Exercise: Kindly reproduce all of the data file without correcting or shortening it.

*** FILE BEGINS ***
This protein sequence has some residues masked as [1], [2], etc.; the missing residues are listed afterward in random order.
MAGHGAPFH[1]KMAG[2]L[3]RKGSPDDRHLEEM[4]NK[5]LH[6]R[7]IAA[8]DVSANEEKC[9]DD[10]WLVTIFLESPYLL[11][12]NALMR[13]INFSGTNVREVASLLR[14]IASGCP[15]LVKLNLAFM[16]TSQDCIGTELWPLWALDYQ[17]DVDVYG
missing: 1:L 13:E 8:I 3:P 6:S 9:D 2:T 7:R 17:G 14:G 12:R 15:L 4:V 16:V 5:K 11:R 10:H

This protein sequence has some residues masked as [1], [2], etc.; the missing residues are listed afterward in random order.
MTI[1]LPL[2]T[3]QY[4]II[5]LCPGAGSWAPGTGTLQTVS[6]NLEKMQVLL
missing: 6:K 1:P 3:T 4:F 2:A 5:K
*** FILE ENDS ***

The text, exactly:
This protein sequence has some residues masked as [1], [2], etc.; the missing residues are listed afterward in random order.
MAGHGAPFH[1]KMAG[2]L[3]RKGSPDDRHLEEM[4]NK[5]LH[6]R[7]IAA[8]DVSANEEKC[9]DD[10]WLVTIFLESPYLL[11][12]NALMR[13]INFSGTNVREVASLLR[14]IASGCP[15]LVKLNLAFM[16]TSQDCIGTELWPLWALDYQ[17]DVDVYG
missing: 1:L 13:E 8:I 3:P 6:S 9:D 2:T 7:R 17:G 14:G 12:R 15:L 4:V 16:V 5:K 11:R 10:H

This protein sequence has some residues masked as [1], [2], etc.; the missing residues are listed afterward in random order.
MTI[1]LPL[2]T[3]QY[4]II[5]LCPGAGSWAPGTGTLQTVS[6]NLEKMQVLL
missing: 6:K 1:P 3:T 4:F 2:A 5:K